In 1947, Gaetano Savini and Nazareno Fonticoli (trained at the Abruzzo school of tailoring) opened one of the first fashion houses for menswear and named it after the Croatian islands of Brijuni (pronounced Brioni), a glamorous golf and polo getaway populated by Italian and other European aristocrats in the 1920s and ‘30s. With a passion for perfection in a world ravaged by World War II, the partners set out to reinvent classic modes of menswear, which quickly became popular with the rich and the famous, even across the Atlantic.
Brioni’s specialty is the painstaking care the house takes to perfect each detail: buttonholes, lapels and pockets are just so, and not a millimeter of fabric is removed from where it should be. Brioni is also one of the few menswear houses that does a true bespoke (a term derived from English tailoring, meaning a length of fabric that was set aside as spoken for by a particular customer), a garment totally customized not only to an individual’s bodily proportions and taste, but even to his profession and his discreet, often unspoken needs.
Bespoke is totally different from made-to-measure; as Brioni ex-chairman Umberto Angeloni once explained, “Bespoke is where the suit is made from your measurements exclusively, from scratch. We still do this, in Milan and Rome. Everyone now says they do bespoke, but what they mean is made-to-measure. That is where an existing suit design is adapted to your shape.”
The people who craft Brioni products are trained at Brioni’s own schools; tailors are coached for four years before they are allowed to handle actual fabric for clients, and seamstresses must undergo two years of honing before they are permitted to punch a buttonhole. Brioni suits transform their wearers, subtly broadening their shoulders, tucking in their waists, and making men stand tall, molding their bodies according to the jacket — a distinctive attribute of Italian tailoring.
Brioni offers more than 5,000 exquisite fabrics to choose from, including but not limited to the finest super-spun wools and the best of silks and silk blends, cashmere and baby alpaca. The linings are as good as the surface fabric — Brioni uses cashmere and silk regularly. For those who travel long and often, lightweight, more resistant and wrinkle-free versions are available with special stretch fibers, of which a great example is Escorial, the first natural fiber to demonstrate stretch and wrinkle-resistant properties. Brioni has a patent for Escorial.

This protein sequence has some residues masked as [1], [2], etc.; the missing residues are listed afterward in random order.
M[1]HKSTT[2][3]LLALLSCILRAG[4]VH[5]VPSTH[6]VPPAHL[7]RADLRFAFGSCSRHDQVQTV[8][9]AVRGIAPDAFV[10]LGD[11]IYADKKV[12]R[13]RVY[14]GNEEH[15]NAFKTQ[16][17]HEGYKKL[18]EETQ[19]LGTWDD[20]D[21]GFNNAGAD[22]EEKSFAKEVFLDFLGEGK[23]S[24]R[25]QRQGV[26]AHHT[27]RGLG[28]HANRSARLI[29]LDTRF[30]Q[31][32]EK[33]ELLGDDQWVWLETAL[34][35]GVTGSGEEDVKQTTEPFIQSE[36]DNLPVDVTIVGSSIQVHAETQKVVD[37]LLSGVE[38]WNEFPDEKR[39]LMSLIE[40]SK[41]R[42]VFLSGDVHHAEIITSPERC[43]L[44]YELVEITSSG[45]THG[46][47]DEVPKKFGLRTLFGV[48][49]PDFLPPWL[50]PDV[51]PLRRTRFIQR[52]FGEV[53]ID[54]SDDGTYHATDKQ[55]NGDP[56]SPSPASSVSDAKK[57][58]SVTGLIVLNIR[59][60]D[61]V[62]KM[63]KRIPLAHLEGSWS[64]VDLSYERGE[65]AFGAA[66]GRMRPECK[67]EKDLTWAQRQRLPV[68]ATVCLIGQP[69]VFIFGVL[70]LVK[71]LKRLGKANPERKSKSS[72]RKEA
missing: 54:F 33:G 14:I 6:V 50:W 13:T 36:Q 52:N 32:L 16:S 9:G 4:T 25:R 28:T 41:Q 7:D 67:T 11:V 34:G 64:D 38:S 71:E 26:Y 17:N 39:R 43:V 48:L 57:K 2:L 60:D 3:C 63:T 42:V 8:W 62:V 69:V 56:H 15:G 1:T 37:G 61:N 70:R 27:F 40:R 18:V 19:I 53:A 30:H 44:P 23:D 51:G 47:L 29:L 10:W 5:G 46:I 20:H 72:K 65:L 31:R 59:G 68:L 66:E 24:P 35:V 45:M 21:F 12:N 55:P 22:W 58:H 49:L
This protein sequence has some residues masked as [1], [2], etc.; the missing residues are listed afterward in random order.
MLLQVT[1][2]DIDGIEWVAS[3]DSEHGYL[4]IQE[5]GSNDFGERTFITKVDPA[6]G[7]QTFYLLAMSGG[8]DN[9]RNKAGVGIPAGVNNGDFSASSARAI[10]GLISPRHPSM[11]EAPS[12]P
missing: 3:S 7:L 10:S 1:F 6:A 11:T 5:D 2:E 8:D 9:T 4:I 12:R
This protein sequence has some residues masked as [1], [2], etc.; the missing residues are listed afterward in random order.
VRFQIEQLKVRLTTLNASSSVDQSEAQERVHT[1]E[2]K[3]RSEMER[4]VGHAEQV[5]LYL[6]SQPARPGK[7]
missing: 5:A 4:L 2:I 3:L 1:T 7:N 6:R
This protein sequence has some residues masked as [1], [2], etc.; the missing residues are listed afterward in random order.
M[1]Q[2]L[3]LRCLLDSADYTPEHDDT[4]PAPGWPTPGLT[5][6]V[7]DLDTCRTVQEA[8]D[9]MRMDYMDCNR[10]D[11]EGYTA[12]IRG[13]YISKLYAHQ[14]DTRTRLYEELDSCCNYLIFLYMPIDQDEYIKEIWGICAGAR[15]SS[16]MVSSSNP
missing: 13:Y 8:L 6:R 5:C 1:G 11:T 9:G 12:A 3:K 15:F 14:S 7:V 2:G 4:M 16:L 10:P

The house is not ubiquitous. It lends its name with caution and maintains a strictly in-house, hands-on, hushed production policy. Even when Brioni was the official designer for James Bond’s wardrobe in his movies from GoldenEye to Casino Royale, it did not do much to cash in on the advertising opportunity, other than crafting a series of exclusive £3,000 Bond-themed tuxedos that had “James Bond” stitched into their silver linings. These were available at select stores just before the release of Casino Royale.
Brioni has an exclusive clientele of approximately 25,000 privileged customers, who swear by the house’s perfectionism, intuitive grasp of customer needs and unobtrusive, unflaggingly patient service. Brioni is all about a sense of style, a style that is ageless and will remain a faithful and indispensable part of your wardrobe for years and years. A typical Brioni handmade suit would go through 10 hours of sewing by hand, 18 hours of fine craftsmanship for buttons and so on, and 42 stages of ironing. This is precisely why Brioni is never out of fashion — its eye toward perfection sets it apart.
Made to Measure
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